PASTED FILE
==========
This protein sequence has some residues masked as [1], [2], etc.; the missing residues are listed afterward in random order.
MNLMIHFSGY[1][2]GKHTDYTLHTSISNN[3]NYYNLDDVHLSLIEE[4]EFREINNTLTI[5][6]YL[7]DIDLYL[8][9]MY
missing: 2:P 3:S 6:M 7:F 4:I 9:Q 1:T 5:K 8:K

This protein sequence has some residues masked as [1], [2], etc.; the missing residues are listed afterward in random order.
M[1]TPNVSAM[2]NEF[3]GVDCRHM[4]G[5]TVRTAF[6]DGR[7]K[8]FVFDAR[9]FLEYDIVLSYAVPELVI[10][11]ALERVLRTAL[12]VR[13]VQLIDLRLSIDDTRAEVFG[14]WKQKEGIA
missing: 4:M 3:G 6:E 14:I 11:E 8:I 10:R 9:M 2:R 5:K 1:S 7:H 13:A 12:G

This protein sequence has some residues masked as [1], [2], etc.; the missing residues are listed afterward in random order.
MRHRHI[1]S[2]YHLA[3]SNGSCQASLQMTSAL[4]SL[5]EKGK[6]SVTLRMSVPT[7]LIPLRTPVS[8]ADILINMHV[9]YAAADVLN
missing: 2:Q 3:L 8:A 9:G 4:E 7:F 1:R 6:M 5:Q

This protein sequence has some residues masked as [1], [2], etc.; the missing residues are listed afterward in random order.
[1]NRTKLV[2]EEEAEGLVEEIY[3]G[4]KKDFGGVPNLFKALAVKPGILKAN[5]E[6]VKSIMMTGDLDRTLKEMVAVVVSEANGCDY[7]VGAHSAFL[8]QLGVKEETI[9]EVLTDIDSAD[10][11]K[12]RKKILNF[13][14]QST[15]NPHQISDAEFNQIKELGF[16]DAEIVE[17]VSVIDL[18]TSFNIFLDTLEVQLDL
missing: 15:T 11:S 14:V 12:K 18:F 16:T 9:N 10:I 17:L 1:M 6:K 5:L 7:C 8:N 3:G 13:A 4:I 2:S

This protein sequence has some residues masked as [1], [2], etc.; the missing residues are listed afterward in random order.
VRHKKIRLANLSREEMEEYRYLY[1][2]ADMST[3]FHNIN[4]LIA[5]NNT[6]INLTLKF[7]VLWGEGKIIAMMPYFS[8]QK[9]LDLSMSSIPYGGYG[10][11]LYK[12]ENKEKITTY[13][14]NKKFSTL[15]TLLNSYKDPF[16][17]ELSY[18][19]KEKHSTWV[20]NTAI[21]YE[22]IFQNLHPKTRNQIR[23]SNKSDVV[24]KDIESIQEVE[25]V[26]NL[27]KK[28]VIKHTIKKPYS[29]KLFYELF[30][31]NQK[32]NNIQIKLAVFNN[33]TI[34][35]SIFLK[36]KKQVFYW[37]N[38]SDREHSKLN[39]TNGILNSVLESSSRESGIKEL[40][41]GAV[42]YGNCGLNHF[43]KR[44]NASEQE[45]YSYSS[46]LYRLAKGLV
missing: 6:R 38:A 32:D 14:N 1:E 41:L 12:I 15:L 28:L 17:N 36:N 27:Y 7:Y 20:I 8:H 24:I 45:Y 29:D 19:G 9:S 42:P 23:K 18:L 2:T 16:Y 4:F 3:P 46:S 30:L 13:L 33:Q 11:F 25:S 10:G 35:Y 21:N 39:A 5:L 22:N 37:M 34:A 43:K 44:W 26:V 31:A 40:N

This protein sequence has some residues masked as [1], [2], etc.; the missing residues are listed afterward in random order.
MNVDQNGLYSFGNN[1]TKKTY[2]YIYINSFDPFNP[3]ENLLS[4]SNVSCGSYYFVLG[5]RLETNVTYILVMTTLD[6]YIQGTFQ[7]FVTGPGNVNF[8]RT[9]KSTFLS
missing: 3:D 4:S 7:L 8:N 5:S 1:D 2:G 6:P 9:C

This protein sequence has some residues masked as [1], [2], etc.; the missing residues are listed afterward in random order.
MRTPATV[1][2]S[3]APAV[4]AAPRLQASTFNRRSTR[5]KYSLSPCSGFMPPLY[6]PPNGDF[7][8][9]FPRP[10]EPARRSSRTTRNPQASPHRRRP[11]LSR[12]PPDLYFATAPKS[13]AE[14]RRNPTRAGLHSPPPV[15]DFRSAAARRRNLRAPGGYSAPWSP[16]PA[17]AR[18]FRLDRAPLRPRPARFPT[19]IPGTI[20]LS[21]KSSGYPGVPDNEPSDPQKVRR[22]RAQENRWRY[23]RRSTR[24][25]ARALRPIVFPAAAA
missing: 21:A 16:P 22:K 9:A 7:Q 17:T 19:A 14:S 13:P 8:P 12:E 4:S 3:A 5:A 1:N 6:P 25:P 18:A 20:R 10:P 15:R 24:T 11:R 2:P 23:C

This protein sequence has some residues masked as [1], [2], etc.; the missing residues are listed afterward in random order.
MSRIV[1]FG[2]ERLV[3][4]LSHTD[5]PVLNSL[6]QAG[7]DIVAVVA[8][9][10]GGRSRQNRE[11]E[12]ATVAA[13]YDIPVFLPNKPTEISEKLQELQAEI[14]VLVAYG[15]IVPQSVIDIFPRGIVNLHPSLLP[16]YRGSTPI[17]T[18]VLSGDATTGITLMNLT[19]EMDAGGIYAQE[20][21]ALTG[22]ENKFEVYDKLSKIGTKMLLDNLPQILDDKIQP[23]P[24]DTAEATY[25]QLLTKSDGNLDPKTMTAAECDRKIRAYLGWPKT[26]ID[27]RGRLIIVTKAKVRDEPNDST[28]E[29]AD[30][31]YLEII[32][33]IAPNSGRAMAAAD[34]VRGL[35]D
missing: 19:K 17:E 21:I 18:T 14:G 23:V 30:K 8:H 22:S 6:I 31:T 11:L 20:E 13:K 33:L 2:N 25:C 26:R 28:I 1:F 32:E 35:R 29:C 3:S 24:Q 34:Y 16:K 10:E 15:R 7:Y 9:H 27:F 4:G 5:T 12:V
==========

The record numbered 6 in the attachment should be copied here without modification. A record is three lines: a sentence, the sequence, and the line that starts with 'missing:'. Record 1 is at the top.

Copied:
This protein sequence has some residues masked as [1], [2], etc.; the missing residues are listed afterward in random order.
MNVDQNGLYSFGNN[1]TKKTY[2]YIYINSFDPFNP[3]ENLLS[4]SNVSCGSYYFVLG[5]RLETNVTYILVMTTLD[6]YIQGTFQ[7]FVTGPGNVNF[8]RT[9]KSTFLS
missing: 3:D 4:S 7:L 8:N 5:S 1:D 2:G 6:P 9:C